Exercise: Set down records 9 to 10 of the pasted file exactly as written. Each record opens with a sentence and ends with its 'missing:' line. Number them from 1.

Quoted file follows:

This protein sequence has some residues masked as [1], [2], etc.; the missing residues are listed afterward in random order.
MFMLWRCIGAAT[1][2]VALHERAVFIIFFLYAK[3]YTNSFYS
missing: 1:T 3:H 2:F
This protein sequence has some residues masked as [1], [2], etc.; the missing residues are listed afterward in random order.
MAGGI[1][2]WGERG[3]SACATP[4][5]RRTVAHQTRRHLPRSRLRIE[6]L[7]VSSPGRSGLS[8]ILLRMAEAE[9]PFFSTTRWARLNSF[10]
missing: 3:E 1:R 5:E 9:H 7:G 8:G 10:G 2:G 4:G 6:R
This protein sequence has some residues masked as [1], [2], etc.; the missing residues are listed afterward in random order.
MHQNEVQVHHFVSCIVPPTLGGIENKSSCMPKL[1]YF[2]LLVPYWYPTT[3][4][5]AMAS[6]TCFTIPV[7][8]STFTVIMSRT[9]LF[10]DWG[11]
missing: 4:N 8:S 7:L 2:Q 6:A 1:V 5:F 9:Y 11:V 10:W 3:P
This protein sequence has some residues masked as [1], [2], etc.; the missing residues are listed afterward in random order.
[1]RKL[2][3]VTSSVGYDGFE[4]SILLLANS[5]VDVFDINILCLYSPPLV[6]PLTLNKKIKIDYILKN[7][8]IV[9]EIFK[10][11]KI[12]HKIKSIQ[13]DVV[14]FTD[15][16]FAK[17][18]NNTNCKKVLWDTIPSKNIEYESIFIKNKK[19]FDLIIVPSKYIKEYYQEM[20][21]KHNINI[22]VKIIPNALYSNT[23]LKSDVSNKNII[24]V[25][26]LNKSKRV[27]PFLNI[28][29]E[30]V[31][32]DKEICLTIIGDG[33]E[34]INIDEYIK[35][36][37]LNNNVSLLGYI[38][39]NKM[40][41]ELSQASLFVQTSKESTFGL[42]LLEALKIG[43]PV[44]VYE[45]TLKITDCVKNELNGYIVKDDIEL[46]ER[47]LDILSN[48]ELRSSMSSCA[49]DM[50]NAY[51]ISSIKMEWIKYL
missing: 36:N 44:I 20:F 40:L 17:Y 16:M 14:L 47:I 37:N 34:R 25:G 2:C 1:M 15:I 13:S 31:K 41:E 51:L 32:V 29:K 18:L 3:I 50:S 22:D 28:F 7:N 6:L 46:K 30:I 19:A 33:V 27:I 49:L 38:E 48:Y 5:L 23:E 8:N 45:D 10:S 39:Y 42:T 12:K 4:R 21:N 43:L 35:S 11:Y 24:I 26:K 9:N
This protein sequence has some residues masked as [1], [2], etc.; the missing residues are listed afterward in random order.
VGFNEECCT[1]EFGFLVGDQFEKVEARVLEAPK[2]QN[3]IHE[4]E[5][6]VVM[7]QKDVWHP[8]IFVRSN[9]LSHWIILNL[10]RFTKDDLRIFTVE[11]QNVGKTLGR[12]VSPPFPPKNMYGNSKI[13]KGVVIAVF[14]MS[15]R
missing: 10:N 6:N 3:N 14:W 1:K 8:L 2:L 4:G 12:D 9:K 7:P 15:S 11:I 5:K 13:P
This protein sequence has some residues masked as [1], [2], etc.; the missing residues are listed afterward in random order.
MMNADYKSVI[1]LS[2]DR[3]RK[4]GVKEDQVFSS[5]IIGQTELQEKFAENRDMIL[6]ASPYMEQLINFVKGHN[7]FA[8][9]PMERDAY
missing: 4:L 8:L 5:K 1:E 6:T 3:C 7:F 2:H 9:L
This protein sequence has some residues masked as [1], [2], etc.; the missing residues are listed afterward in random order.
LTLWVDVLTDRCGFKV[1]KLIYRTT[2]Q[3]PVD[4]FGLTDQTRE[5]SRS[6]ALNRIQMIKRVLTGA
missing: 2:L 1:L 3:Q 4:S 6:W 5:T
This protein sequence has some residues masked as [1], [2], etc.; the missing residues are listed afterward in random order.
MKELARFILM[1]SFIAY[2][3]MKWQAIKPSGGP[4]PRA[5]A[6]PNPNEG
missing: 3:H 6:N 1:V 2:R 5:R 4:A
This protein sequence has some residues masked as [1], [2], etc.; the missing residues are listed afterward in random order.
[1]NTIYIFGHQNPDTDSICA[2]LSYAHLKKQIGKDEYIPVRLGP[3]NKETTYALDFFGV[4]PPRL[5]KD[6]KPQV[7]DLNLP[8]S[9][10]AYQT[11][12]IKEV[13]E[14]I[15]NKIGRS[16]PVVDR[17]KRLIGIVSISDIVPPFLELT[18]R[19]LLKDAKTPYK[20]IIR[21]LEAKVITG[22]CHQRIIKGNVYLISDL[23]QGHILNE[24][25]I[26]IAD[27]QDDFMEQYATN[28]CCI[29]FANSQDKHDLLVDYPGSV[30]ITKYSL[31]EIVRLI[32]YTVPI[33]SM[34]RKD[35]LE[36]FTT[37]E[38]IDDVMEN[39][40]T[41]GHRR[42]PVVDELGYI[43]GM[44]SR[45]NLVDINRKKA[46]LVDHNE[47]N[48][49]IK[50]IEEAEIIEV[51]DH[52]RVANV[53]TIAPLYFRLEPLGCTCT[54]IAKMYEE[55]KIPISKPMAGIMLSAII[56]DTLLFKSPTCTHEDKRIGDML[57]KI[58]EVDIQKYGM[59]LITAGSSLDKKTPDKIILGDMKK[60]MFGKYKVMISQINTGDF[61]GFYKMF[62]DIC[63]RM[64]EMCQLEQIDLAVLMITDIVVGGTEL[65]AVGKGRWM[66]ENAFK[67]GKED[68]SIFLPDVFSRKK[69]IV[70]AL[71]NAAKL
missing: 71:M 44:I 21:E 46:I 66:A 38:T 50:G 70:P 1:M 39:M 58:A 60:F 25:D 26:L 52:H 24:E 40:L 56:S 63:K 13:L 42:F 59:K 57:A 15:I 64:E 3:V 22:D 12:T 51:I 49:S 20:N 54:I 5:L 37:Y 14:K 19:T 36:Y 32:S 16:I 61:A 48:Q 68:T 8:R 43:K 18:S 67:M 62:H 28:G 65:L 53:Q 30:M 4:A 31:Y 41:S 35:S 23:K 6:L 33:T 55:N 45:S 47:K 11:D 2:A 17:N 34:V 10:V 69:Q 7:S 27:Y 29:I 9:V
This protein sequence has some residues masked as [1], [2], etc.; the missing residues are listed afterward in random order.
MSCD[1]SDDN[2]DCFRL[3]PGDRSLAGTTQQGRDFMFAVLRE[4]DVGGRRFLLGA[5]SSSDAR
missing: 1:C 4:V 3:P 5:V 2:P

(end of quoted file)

This protein sequence has some residues masked as [1], [2], etc.; the missing residues are listed afterward in random order.
[1]NTIYIFGHQNPDTDSICA[2]LSYAHLKKQIGKDEYIPVRLGP[3]NKETTYALDFFGV[4]PPRL[5]KD[6]KPQV[7]DLNLP[8]S[9][10]AYQT[11][12]IKEV[13]E[14]I[15]NKIGRS[16]PVVDR[17]KRLIGIVSISDIVPPFLELT[18]R[19]LLKDAKTPYK[20]IIR[21]LEAKVITG[22]CHQRIIKGNVYLISDL[23]QGHILNE[24][25]I[26]IAD[27]QDDFMEQYATN[28]CCI[29]FANSQDKHDLLVDYPGSV[30]ITKYSL[31]EIVRLI[32]YTVPI[33]SM[34]RKD[35]LE[36]FTT[37]E[38]IDDVMEN[39][40]T[41]GHRR[42]PVVDELGYI[43]GM[44]SR[45]NLVDINRKKA[46]LVDHNE[47]N[48][49]IK[50]IEEAEIIEV[51]DH[52]RVANV[53]TIAPLYFRLEPLGCTCT[54]IAKMYEE[55]KIPISKPMAGIMLSAII[56]DTLLFKSPTCTHEDKRIGDML[57]KI[58]EVDIQKYGM[59]LITAGSSLDKKTPDKIILGDMKK[60]MFGKYKVMISQINTGDF[61]GFYKMF[62]DIC[63]RM[64]EMCQLEQIDLAVLMITDIVVGGTEL[65]AVGKGRWM[66]ENAFK[67]GKED[68]SIFLPDVFSRKK[69]IV[70]AL[71]NAAKL
missing: 71:M 44:I 21:E 46:I 66:A 38:T 50:G 70:P 1:M 39:M 58:A 60:F 25:D 26:L 52:H 24:E 40:L 56:S 63:K 13:L 42:F 59:K 57:A 15:I 64:E 3:V 22:D 12:T 51:I 49:S 20:N 54:I 5:L 37:Y 14:K 19:T 36:Y 32:S 16:I 61:A 48:Q 68:T 8:R 43:K 18:S 67:M 62:H 28:G 65:L 53:Q 30:M 4:A 31:Y 41:S 35:S 23:K 6:L 33:T 55:N 45:S 47:K 11:D 2:A 17:N 34:V 10:V 69:Q 7:S 27:Y 29:I 9:V
This protein sequence has some residues masked as [1], [2], etc.; the missing residues are listed afterward in random order.
MSCD[1]SDDN[2]DCFRL[3]PGDRSLAGTTQQGRDFMFAVLRE[4]DVGGRRFLLGA[5]SSSDAR
missing: 1:C 4:V 3:P 5:V 2:P